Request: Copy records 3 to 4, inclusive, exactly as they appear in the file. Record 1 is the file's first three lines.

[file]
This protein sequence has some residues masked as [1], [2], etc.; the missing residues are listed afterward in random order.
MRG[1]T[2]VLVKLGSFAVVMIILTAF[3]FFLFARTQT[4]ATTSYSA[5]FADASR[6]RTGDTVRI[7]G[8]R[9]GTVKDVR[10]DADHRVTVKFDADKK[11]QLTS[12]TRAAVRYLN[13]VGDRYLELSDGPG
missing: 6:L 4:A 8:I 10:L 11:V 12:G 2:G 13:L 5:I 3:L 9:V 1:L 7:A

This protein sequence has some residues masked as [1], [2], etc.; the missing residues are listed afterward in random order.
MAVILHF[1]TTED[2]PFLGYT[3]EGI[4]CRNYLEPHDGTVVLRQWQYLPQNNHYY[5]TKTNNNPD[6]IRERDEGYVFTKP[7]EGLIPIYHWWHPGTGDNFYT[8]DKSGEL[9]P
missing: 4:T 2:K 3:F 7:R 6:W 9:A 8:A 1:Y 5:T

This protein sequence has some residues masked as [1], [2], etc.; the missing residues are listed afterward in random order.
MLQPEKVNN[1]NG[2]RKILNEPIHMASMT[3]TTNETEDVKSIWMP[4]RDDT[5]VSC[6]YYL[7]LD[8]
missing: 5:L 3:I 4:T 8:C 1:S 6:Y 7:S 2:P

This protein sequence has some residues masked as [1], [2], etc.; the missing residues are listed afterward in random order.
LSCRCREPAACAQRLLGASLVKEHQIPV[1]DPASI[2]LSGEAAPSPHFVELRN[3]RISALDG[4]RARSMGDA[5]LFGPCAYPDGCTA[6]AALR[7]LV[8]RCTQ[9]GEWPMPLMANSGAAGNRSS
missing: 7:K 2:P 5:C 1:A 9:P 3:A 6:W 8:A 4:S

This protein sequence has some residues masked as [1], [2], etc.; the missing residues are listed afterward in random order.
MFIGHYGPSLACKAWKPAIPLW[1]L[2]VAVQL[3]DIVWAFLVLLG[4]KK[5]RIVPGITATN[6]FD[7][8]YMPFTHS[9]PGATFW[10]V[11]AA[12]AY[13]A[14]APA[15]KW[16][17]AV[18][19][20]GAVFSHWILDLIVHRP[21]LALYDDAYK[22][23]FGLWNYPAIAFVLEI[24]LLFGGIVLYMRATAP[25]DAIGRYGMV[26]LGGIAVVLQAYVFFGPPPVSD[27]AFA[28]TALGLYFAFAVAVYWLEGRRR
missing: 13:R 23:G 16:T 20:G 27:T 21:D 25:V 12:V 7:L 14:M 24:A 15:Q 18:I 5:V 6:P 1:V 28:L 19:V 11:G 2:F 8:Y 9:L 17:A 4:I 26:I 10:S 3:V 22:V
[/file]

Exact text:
This protein sequence has some residues masked as [1], [2], etc.; the missing residues are listed afterward in random order.
MLQPEKVNN[1]NG[2]RKILNEPIHMASMT[3]TTNETEDVKSIWMP[4]RDDT[5]VSC[6]YYL[7]LD[8]
missing: 5:L 3:I 4:T 8:C 1:S 6:Y 7:S 2:P

This protein sequence has some residues masked as [1], [2], etc.; the missing residues are listed afterward in random order.
LSCRCREPAACAQRLLGASLVKEHQIPV[1]DPASI[2]LSGEAAPSPHFVELRN[3]RISALDG[4]RARSMGDA[5]LFGPCAYPDGCTA[6]AALR[7]LV[8]RCTQ[9]GEWPMPLMANSGAAGNRSS
missing: 7:K 2:P 5:C 1:A 9:P 3:A 6:W 8:A 4:S